Column – Goodbye is never easyTotally changing your life is not easy. Neither is saying goodbye. Today I am doing both.
By: Jo Colvin, Alexandria Echo Press
Totally changing your life is not easy. Neither is saying goodbye.
Today I am doing both.
Today marks the end of my career at the Echo Press. At 4 p.m. I am turning in my keys, walking out the door and starting the next chapter of my life. It’s a bittersweet feeling. I’m excited to be moving on, taking a chance, doing something different. But I’m sad about leaving all that this job has become for me – an opportunity to nourish a talent I didn’t know I had; the chance to meet some of the most interesting, amazing, brave and kind individuals; and a place where my co-workers have become my friends.
I started at the Echo 16 years ago as a receptionist/classified ad rep. A couple years later I moved into proofreading. Then eight years ago, on a whim, with no education to back me up, I applied for a writing job for the Life section of the newspaper.
They turned me down.
But when the person they hired quit, I was asked to fill the position immediately. It was a chance that changed my life – for the better. I would say it was a turning point.
My job writing feature stories has opened up a whole new world for me. I have done things I otherwise never would have – I’ve gone trapping, made maple syrup, took a ride in a WWII open cockpit airplane, planted garlic, I was a beekeeper for a couple hours, the list is endless. I’ve learned about a plethora of topics from taxes to diseases, from fish carving to the court system. I’ve heard the funniest stories – like a chicken that fell in love with a dog and a turkey that was a family pet. I don’t think any other job can provide the variety of learning experiences and amusing anecdotes that this one has. And I don’t think any other job would introduce you to so many different people, many of whom have become friends.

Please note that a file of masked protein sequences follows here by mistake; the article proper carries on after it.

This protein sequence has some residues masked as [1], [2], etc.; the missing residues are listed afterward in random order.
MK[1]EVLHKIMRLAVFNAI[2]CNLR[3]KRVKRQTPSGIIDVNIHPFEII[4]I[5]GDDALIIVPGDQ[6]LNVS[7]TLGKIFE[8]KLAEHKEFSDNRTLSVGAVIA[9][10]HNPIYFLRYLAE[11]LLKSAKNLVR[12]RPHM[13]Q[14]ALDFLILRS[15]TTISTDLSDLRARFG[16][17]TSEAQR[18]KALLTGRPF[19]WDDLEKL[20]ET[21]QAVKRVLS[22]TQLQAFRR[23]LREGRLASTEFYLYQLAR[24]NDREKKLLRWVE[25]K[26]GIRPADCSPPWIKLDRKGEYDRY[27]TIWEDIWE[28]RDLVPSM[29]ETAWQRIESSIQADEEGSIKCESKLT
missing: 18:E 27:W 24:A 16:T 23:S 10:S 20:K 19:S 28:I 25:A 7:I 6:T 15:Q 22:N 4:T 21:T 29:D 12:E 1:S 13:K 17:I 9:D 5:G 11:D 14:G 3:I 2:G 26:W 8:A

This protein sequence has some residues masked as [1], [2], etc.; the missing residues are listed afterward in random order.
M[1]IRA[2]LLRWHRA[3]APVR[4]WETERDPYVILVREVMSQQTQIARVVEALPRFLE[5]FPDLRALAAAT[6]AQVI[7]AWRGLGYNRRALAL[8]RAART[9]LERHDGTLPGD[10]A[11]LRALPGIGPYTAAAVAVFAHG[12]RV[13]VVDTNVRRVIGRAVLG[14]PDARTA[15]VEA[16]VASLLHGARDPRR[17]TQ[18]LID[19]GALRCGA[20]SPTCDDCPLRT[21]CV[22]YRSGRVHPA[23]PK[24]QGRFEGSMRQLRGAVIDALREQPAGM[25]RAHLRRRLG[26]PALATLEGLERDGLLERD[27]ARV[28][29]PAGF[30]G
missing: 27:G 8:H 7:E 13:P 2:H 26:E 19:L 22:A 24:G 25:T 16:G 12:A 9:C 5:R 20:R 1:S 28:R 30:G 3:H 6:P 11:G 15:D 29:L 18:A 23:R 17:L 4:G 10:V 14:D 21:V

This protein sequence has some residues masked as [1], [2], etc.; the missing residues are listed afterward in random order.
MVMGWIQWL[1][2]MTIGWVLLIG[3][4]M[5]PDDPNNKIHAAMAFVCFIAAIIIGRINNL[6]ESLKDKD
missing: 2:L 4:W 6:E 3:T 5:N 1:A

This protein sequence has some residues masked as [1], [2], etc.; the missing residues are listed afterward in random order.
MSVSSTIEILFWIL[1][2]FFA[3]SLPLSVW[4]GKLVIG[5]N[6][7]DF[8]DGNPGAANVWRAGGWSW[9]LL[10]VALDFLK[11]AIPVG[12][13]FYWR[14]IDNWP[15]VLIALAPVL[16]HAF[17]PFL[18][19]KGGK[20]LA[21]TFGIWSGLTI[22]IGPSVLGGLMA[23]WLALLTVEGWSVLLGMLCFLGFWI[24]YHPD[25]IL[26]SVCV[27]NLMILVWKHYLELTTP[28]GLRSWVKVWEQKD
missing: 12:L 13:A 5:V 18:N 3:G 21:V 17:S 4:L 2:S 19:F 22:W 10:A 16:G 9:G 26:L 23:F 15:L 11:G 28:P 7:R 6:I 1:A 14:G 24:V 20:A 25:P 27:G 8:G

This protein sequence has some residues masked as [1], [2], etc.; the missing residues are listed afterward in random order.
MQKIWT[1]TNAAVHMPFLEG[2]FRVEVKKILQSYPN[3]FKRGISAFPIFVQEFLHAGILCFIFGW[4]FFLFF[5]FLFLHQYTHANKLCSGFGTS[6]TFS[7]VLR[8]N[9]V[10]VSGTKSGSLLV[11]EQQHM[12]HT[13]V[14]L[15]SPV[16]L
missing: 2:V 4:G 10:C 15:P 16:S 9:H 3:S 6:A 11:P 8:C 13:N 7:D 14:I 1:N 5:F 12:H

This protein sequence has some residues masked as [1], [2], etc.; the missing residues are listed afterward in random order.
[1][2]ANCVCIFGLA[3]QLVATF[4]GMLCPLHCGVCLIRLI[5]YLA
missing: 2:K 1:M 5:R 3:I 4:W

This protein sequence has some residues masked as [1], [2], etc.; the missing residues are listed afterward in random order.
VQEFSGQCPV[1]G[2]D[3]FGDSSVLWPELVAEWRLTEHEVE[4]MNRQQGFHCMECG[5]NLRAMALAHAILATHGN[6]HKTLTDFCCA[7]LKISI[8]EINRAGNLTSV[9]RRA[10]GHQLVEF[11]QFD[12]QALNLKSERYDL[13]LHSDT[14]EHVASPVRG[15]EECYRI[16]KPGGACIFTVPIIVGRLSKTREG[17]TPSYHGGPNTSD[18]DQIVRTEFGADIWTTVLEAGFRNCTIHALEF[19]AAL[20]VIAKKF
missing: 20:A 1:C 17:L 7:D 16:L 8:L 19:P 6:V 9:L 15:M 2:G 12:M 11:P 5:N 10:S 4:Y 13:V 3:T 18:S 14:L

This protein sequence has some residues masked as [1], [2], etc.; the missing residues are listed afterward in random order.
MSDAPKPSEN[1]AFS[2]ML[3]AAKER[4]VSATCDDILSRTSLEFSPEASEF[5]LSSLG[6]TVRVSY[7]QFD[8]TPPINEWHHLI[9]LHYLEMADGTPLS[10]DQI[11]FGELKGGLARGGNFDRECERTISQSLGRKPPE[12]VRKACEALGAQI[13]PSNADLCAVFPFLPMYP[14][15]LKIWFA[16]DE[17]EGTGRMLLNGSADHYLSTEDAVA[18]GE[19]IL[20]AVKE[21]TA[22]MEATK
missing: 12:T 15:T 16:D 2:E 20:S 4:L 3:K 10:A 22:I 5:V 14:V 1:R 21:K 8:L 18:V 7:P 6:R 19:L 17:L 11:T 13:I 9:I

I have learned so much about so many – their talents and trials, their tragedies and triumphs. I’ve learned that everyone really does have a story to tell and I’ve learned that basically, most people are good. It has often renewed my faith in the decency of mankind.
Best of all, I have learned about myself. I have gained a confidence that I never had before. I found that one thing in life that I can say I’m fairly good at. I have found what others tell me is my “niche.” I don’t know why, but I’m always surprised to hear that people read my stuff, and sometimes even like it. I’m still amazed and honored when people stop me in public, sometimes people I don’t even know, to tell me how much they liked a certain story or column I had written. It’s humbling to say the least. And it has been a great feeling.
As much as I enjoy what I do, I also know that it’s time for a change. For three years I have been saying that when my youngest graduates, it’s time for me to move on, up, over, wherever – a place where there is a new challenge. My son graduated in June, and no one is as surprised as I am that I’m actually going to do it. On August 22, I will officially be a full-time college student. In two years, I will be in a completely different work setting – the medical field. I can’t wait to start learning.
I will never regret my time here and will always be grateful for the opportunities being a writer gave me. I sincerely want to thank every person out there who has ever read a word of what I have written, every person who has given me a single word of encouragement (and there are many), and every person who has ever trusted me enough to let me share their stories with others. I will never forget or take for granted what it has done to enrich my life.
Eight years ago I sat down and wrote my first Our Turn column, saying hello to all my potential readers. Today, I am writing my last, saying goodbye. Goodbye is never easy, no matter what exciting things are in the future – it’s much too final. So for now, I think I’ll just leave you with this…
“I’ll see you later.”
“It’s Our Turn” is a weekly column that rotates among members of the Echo Press editorial staff.